What is the MJDF?
Run by the prestigious Royal College of Surgeons, the MJDF is the UK’s most popular postgraduate dental examination with over 1,800 people taking the MJDF examination in 2014.
With the letters MJDF after your name, you are able to demonstrate that you have passed an internationally recognised examination of your competence in practice.
Why should you take the MJDF?
The MJDF is the only examination of its type that recognises that the vast majority of dentistry takes place in the primary care setting, and examines you on the skills and knowledge you actually use in practice. Some skills that bridge the divide between primary and secondary care are also tested, making the MJDF a good stepping stone towards specialism. Wherever your career takes you, the MJDF is a relevant test of your skills and knowledge.
What is the structure of the MJDF?
In order to pass the MJDF you must sit and pass two separate examinations; the Part 1 and Part 2 exams.
MJDF Part 1
The Part 1 examination consists of 150 multiple choice questions designed to assess your knowledge and applied knowledge. The Part 1 examination is a single paper of 3 hours’ duration.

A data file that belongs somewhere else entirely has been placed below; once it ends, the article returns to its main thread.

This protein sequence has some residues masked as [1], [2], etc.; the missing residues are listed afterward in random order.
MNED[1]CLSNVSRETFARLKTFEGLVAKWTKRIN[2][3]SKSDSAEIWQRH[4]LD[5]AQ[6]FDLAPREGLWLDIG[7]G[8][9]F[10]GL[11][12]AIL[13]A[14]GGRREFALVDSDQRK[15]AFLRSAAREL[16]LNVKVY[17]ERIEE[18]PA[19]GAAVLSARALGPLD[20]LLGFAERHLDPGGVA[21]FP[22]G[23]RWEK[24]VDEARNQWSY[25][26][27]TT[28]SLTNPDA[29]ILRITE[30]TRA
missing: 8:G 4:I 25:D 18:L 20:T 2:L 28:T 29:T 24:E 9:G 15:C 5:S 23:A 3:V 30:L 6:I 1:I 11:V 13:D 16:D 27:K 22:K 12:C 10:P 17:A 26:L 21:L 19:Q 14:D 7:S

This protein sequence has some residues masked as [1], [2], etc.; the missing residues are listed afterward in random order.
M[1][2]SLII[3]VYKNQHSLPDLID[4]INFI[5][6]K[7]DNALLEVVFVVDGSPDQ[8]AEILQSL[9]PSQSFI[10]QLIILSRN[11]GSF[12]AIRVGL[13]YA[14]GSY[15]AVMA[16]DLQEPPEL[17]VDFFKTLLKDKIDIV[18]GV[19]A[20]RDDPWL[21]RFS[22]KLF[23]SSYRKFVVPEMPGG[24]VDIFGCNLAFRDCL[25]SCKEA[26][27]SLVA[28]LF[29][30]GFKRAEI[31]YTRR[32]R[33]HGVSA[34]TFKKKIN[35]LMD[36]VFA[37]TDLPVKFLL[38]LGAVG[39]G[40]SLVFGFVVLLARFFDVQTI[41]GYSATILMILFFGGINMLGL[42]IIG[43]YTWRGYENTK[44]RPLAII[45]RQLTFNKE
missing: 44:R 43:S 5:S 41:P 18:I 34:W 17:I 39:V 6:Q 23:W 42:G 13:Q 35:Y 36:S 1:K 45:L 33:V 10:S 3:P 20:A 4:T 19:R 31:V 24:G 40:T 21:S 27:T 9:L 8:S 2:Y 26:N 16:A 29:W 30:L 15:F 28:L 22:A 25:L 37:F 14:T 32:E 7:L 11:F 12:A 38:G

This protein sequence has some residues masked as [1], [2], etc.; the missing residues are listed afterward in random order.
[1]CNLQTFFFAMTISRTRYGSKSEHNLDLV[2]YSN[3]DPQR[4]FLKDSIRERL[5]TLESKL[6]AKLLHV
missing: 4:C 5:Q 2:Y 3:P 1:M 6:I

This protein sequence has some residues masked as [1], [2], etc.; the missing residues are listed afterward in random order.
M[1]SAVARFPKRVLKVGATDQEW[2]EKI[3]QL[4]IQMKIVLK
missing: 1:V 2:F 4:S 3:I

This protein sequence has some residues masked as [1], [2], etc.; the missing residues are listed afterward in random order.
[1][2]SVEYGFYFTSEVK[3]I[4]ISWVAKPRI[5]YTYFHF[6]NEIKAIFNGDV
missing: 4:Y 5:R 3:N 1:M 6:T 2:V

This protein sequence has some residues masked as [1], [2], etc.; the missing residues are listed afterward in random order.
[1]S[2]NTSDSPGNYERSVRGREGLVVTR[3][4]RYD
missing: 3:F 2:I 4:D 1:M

MJDF Part 2
The Part 2 examination is a test of your professional skills and knowledge in a more practical environment. The exam comprises 14 stations of which 11 are examined and 3 are preparatory stations. The Part 2 exam is approximately 3 hours in duration.
You will not be examined on anything that is outside of the scope of day to day general dental practice.
Two Faculties for less than the price of one
The MJDF is run by The Royal College of Surgeons (RCS). Upon successfully passing the MJDF you can choose to become a member of the RCS and its two dental Faculties. That means, you get dedicated support on primary care dentistry from the Faculty of General Dental Practice (UK), and support on entering and practising in secondary care from the Faculty of Dental Surgery.
No other Royal College offers a package of support to rival that provided by the dental faculties at The Royal College of Surgeons.